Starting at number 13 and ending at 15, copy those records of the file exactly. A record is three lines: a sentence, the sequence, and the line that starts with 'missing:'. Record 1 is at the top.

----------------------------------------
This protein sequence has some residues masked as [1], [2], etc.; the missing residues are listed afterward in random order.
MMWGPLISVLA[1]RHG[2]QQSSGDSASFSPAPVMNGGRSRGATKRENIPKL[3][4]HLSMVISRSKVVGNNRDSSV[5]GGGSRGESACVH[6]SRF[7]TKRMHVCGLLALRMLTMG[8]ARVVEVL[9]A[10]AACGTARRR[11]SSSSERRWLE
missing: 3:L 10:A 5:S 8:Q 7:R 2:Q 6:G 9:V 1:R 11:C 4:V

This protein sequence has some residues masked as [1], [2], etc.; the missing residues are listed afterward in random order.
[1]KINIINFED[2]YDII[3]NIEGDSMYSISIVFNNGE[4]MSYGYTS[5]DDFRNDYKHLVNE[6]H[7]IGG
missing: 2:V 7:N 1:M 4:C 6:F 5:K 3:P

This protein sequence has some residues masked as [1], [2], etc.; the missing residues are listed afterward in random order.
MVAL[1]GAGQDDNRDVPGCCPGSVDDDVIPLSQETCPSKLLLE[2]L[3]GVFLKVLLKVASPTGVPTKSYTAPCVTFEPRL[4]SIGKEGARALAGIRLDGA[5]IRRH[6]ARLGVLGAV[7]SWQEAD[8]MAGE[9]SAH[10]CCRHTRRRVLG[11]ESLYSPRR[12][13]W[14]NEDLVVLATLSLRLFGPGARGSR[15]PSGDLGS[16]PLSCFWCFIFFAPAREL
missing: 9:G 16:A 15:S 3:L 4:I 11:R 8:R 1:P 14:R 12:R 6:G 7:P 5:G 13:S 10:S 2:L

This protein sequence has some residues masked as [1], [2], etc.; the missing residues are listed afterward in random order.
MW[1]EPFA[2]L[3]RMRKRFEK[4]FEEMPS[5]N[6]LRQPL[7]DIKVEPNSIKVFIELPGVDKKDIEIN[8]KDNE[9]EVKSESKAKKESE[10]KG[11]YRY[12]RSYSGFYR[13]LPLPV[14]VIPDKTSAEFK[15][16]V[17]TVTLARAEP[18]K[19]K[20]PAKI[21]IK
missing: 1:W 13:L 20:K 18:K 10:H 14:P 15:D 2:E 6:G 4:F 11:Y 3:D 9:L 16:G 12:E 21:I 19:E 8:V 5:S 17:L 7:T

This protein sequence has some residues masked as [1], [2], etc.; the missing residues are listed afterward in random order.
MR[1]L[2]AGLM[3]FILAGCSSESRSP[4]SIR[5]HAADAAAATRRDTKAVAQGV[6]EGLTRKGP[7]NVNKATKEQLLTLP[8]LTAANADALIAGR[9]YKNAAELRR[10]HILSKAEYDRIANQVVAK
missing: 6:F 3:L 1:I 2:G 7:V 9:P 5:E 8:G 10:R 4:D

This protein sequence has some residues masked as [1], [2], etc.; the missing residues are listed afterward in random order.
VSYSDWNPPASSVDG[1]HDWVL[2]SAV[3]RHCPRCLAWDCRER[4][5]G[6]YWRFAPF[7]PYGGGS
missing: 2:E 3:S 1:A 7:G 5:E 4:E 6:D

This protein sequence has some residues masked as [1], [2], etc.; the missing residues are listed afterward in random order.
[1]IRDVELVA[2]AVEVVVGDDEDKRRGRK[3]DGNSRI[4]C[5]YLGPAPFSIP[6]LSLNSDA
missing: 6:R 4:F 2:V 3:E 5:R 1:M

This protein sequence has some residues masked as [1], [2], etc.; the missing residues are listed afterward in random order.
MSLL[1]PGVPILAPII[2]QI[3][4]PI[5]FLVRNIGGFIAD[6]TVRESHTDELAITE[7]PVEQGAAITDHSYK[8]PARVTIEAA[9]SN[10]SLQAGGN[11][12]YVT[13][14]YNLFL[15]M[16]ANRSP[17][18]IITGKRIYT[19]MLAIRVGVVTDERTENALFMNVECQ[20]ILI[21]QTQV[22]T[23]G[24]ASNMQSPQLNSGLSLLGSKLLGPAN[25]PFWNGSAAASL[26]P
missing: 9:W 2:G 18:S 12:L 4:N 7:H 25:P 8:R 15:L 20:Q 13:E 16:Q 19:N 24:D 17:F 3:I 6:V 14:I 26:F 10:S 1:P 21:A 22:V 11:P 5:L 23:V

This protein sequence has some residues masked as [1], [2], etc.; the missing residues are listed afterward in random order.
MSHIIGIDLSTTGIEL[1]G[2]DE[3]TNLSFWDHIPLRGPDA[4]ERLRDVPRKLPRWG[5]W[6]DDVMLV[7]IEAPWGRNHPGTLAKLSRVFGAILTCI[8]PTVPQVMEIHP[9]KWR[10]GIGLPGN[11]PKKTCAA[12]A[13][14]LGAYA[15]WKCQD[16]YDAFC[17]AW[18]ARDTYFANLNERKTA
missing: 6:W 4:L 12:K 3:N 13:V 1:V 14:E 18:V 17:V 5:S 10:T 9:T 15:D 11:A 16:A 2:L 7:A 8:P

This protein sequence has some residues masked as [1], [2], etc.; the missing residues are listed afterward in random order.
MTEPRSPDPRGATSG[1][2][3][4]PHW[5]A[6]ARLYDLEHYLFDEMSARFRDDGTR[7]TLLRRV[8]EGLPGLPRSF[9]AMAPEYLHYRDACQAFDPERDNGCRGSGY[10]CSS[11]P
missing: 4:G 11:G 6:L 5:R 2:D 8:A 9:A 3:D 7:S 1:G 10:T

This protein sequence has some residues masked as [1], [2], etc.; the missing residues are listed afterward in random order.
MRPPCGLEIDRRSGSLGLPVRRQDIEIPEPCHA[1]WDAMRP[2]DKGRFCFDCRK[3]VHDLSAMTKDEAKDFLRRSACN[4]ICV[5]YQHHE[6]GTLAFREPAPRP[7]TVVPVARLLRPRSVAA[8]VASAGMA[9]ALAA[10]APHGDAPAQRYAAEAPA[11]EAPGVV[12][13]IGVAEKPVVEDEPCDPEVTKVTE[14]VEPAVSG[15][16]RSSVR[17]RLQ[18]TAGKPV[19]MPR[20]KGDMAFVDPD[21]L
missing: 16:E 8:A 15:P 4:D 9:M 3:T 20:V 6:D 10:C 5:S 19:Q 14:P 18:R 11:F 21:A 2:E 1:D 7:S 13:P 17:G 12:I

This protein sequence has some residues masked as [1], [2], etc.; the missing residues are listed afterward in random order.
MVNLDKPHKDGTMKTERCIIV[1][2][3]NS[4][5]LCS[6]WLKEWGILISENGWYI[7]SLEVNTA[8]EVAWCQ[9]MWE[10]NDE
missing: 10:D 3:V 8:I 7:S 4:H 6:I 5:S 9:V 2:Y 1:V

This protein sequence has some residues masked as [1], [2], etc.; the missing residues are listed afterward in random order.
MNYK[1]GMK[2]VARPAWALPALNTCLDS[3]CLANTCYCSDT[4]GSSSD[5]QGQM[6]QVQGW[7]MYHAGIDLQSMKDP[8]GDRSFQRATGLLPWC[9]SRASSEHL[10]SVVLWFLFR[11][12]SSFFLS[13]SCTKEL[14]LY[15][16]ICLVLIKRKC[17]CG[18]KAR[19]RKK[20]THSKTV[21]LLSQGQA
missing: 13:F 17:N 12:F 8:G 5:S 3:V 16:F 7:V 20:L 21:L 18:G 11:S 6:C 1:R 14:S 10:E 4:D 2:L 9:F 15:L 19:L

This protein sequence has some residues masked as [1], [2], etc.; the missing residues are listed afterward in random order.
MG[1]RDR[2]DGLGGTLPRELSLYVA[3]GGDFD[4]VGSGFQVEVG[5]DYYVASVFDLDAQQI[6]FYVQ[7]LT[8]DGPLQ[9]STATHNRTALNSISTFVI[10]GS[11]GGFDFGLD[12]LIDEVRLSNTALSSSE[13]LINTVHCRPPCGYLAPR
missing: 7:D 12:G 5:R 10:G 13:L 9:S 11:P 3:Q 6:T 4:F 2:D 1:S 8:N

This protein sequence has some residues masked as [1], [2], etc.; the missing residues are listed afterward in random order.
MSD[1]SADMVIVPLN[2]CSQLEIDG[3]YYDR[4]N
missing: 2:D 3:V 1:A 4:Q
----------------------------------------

This protein sequence has some residues masked as [1], [2], etc.; the missing residues are listed afterward in random order.
MNYK[1]GMK[2]VARPAWALPALNTCLDS[3]CLANTCYCSDT[4]GSSSD[5]QGQM[6]QVQGW[7]MYHAGIDLQSMKDP[8]GDRSFQRATGLLPWC[9]SRASSEHL[10]SVVLWFLFR[11][12]SSFFLS[13]SCTKEL[14]LY[15][16]ICLVLIKRKC[17]CG[18]KAR[19]RKK[20]THSKTV[21]LLSQGQA
missing: 13:F 17:N 12:F 8:G 5:S 3:V 16:F 7:V 20:L 21:L 18:G 11:S 6:C 1:R 14:S 10:E 4:D 2:L 9:F 15:L 19:L

This protein sequence has some residues masked as [1], [2], etc.; the missing residues are listed afterward in random order.
MG[1]RDR[2]DGLGGTLPRELSLYVA[3]GGDFD[4]VGSGFQVEVG[5]DYYVASVFDLDAQQI[6]FYVQ[7]LT[8]DGPLQ[9]STATHNRTALNSISTFVI[10]GS[11]GGFDFGLD[12]LIDEVRLSNTALSSSE[13]LINTVHCRPPCGYLAPR
missing: 7:D 12:G 5:R 10:G 13:L 9:S 11:P 3:Q 6:T 4:F 2:D 1:S 8:N

This protein sequence has some residues masked as [1], [2], etc.; the missing residues are listed afterward in random order.
MSD[1]SADMVIVPLN[2]CSQLEIDG[3]YYDR[4]N
missing: 2:D 3:V 1:A 4:Q